Minneapolis - On a cold February afternoon, more than 650 visitors paraded through the hallways and offices of the new Center for Families to check out the newest innovation in North Minneapolis created to help struggling families succeed.
It’s common knowledge that hip-hop dancing is a veiled attempt to sexualize the movements of African dance. Isn’t it? According to G. Craige Lewis who preaches nationally as well as at his website, “The roots of Hip Hop are demonic. Oppression, anguish, poverty, violence, and other negative influences created this culture.”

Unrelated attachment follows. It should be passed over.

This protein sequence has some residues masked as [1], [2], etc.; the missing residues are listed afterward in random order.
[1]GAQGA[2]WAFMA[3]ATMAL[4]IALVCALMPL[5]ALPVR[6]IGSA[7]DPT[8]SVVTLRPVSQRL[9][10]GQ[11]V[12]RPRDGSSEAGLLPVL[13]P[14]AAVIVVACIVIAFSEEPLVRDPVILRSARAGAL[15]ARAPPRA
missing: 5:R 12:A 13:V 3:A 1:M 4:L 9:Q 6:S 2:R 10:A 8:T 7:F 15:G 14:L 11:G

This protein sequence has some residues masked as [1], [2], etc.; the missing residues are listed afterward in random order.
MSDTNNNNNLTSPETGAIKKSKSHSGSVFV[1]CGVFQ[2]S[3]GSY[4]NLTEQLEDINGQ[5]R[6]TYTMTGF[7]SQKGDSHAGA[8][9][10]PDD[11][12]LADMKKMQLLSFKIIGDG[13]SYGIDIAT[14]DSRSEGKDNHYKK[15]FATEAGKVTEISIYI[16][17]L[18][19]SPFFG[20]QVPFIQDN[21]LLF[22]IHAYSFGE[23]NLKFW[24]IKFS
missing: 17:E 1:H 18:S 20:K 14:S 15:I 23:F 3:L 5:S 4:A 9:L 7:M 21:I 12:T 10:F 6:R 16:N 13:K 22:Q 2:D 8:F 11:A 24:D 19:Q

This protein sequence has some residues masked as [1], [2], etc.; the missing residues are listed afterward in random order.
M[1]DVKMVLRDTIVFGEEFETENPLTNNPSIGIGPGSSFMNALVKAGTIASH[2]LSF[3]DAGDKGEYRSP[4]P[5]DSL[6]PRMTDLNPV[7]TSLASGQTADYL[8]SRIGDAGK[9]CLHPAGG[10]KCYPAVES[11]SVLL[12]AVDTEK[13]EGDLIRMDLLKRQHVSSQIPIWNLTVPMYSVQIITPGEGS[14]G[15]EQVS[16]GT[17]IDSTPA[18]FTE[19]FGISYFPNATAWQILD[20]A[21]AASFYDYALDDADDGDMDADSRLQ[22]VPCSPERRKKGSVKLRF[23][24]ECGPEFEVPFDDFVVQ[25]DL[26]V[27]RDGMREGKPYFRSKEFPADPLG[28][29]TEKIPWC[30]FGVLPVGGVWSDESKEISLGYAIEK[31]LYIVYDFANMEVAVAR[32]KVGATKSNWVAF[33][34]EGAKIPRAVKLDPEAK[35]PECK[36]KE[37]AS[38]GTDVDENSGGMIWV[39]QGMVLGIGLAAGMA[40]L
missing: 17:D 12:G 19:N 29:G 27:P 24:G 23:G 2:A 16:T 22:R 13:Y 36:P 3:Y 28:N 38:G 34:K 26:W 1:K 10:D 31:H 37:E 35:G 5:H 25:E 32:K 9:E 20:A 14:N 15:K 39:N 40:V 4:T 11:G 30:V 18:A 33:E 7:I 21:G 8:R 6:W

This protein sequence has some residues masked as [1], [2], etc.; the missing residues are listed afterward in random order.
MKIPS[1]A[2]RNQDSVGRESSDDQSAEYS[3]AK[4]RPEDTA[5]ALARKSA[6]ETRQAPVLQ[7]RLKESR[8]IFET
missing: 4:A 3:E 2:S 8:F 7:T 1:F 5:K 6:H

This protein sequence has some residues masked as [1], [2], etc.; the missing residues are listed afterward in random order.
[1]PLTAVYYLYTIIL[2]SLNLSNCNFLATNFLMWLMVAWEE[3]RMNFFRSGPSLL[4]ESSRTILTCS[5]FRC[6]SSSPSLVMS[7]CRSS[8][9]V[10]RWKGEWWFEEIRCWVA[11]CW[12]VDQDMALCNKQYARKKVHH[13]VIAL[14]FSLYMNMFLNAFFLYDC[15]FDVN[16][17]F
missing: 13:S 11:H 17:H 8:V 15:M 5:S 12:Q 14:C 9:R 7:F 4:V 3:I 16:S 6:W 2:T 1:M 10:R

Several dozens of African immigrants, mostly Somalis, gathered at a packed basketball court inside Brian Coyle community center near Riverside high-rises in Minneapolis on Sunday, January 16, for a fund-raiser event aimed to help the drought-stricken East Africa, especially
Northeastern Kenya - a region mostly inhabited by ethnic Somalis.